Wheeler was 9-7 with a 3.52 ERA in 22 starts with the Giants and Mets at the Advanced Single-A level, striking out 129 batters in 115 innings. Wheeler made adjustments to his pitching mechanics this year, going back to his old form, and the results showed. Wheeler could very well be in the Mets rotation by 2013.
When the Boston Red Sox traded for Adrian Gonzalez and gave up top pitching prospect Casey Kelly in the process, 22-year-old right-hander Anthony Ranaudo ascended to the top of the Red Sox’ prospect list.
Ranaudo had a solid but unspectacular year at Advanced Single-A Salem in 2011, posting a 4.33 ERA in 16 starts. Ranaudo will need to work on endurance in 2012, throwing only 81 innings last season. However, the Sox love his upside, and he could have a chance to compete for a starting spot in 2013 if he makes significant strides next season.
When the Texas Rangers selected right-handed power pitcher Tanner Scheppers in the first round of the 2009 MLB Draft, they were unsure about using him as a starter or reliever. Scheppers was used primarily as a reliever in 2011 between Double-A and Triple-A, and although he has battled injuries and inconsistency with command, the Rangers are still high on his potential and abilities.
Scheppers was impressive in the Arizona Fall League, posting a 0.69 ERA and holding opposing batters to just a .122 average. Scheppers could very well impact the Rangers bullpen sometime in 2012.
When the Tampa Bay Rays drafted 17-year-old high school pitcher Jake McGee in the fifth round of the 2004 MLB Draft, they envisioned McGee as a future starter, and that’s how they proceeded with him for the first several years of minor league career.
However, in 2011, McGee worked primarily as a reliever, and the results were certainly good enough to propel him to the Rays bullpen for good in the second half of the 2011 season. McGee will likely continue in that role in 2012 for the Rays.
When Tyler Chatwood made his major league debut early in 2011, the 21-year-old right-hander impressed many with his ability to work out of trouble, and his mid-90s fastball with movement was equally impressive.
The maddening part to Chatwood’s game was the walks. Chatwood issued 71 free passes in 142 innings, and his 1.669 WHIP meant that he had to work out of jams more often than that.
Still, the Angels feel that if Chatwood can trust his stuff and command the strike zone, he can be an effective pitcher at the major league level. Chatwood will be competing for the back end of the starting rotation along with Garrett Richards and Jerome Williams this coming spring.
Speaking of the Angels, 23-year-old Garrett Richards was another prospect who showed great promise. After posting a 12-2 record and 3.15 ERA in 21 starts at Double-A Arkansas, Richards got his shot with the big club, going 0-2 with a 5.79 ERA in three starts.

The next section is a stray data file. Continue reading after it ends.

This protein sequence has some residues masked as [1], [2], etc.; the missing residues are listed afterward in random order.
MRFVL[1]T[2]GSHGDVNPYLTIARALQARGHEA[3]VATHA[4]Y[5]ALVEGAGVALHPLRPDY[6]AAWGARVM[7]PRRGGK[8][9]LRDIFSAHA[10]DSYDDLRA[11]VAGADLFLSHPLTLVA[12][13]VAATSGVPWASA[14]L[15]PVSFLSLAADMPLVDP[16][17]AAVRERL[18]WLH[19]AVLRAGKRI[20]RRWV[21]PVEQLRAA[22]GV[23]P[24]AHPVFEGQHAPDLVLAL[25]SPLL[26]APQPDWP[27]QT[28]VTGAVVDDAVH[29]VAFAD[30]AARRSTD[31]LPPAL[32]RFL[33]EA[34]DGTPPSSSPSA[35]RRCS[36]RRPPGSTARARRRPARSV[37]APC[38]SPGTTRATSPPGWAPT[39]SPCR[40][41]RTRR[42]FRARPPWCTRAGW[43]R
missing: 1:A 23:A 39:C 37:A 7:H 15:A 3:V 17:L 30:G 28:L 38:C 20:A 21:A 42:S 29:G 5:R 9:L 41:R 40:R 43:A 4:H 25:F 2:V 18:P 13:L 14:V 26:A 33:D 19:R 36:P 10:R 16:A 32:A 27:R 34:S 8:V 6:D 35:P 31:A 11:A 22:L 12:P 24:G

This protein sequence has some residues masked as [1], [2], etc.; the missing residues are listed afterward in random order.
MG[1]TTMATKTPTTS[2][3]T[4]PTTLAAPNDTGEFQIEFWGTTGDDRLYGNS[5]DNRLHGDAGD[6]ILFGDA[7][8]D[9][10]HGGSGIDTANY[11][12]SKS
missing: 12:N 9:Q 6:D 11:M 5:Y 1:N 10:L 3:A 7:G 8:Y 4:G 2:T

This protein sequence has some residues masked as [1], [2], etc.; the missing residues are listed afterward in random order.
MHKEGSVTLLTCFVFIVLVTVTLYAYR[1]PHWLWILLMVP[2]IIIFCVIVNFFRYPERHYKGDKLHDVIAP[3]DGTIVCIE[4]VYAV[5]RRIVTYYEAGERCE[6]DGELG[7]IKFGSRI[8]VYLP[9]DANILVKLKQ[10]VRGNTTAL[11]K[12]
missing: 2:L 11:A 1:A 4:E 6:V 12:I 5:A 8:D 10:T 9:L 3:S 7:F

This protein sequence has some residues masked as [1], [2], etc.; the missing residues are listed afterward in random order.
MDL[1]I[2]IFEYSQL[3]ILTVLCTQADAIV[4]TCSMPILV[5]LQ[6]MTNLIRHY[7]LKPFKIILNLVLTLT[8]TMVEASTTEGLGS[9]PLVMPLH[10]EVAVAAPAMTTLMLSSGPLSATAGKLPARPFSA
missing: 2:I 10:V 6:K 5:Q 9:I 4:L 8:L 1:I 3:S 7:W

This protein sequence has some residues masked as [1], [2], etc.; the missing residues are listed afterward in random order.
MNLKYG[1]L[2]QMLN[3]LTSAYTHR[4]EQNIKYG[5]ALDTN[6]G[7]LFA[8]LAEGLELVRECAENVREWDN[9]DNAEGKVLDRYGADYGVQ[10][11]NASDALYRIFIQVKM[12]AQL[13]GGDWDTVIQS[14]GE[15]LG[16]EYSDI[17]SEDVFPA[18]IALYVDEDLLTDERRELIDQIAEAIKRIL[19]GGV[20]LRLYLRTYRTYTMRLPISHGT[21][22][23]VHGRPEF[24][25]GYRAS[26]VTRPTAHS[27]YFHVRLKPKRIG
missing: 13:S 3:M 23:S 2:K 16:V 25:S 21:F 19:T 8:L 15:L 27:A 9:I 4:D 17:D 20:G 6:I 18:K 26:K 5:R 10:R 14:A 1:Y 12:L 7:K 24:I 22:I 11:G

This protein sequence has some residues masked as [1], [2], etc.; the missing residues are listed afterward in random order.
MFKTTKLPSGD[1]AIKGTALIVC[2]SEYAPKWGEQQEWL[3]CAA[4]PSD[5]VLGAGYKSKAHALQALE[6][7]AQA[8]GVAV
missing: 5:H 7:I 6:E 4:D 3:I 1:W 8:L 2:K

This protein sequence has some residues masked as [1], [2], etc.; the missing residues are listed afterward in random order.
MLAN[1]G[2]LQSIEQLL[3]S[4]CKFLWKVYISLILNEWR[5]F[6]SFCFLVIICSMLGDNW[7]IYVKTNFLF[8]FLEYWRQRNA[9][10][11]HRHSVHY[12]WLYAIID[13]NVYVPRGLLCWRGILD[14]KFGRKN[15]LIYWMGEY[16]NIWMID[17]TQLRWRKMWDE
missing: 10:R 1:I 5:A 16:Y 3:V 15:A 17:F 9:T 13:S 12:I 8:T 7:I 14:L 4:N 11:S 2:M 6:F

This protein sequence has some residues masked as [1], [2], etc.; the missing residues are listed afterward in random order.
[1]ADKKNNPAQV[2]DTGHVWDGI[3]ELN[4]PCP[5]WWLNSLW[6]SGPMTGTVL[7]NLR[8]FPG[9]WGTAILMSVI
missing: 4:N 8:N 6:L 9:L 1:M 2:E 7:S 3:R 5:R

Richards was thrown into the mix in an emergency situation late in the season for the Angels, so while the numbers weren’t spectacular, the Angels saw enough to believe that Richards could possibly be a fit in the starting rotation in the 2012 season.
In Matt Harvey’s first professional season with the New York Mets in 2011, it can only be described as encouraging. In 26 starts between Advanced Single-A and Double-A ball, Harvey was 13-5 with a 3.32 ERA, striking out 156 batters in 135.2 innings.
The Mets are very high on Harvey; however, it’s likely he won’t make an impact on the big club until 2013. Still, Harvey’s tremendous first season certainly shows promise of good things yet to come.
Right-handed pitcher Deck McGuire’s first professional season in the Toronto Blue Jays organization was a huge success. McGuire was 9-5 with a 3.02 ERA in 21 starts between Advanced Single-A and Double-A ball, striking out 124 batters in 125.1 innings.
McGuire will likely start the 2011 season in Double-A New Hampshire; however, the Jays feel that McGuire could be close to major league ready at some point next season.
When the Colorado Rockies shipped Ubaldo Jimenez to the Cleveland Indians for prospects, they received in return two pitchers who could impact the starting rotation in 2012 and beyond—Drew Pomeranz and Alex White.
White showed promise in his big league debut early in 2011 for the Indians, but injuries derailed his season, and his return to Colorado wasn’t exactly stellar.
However, with injuries to both Jorge de la Rosa and Juan Nicasio, White will be given every opportunity to crack the Rockies starting rotation along with Pomeranz in spring training, and coming back fully healthy will be a huge lift for White.
Drew Pomeranz was the centerpiece of the deal for the Colorado Rockies in sending Ubaldo Jimenez to the Cleveland Indians, and his first professional season was a huge reason why the Rockies were so intent on trading for Pomeranz.
In 20 starts between Advanced Single-A and Double-A, Pomeranz posted a nifty 1.78 ERA and 1.050 WHIP and struck out 119 batters in 101 innings. In four September starts with the Rockies, Pomeranz certainly showed enough of his tremendous plus pitches to warrant a shot at the starting rotation in 2012.
The Pittsburgh Pirates spent $6.5 million on Jameson Taillon after drafting him with the second overall pick in the 2010 MLB Draft, and thus far, Taillon is still developing, but certainly shows promise.
In Taillon’s first professional season, he posted a 3.98 ERA and 1.198 WHIP in 23 starts for West Virginia in the South Atlantic League, with 97 strikeouts in 92.2 innings, issuing just under one walk per outing.
Taillon’s curveball is regarded as one of the best of any prospect, and together with 2011 top draft pick Gerrit Cole, Taillon and Cole could very well be pitching in the Pirates rotation full-time in 2013.
Young 22-year-old left-hander Danny Duffy was thrown from the frying pan into the fire in 2011 for the Kansas City Royals, and while the results may not look altogether impressive, there’s plenty of reason for optimism.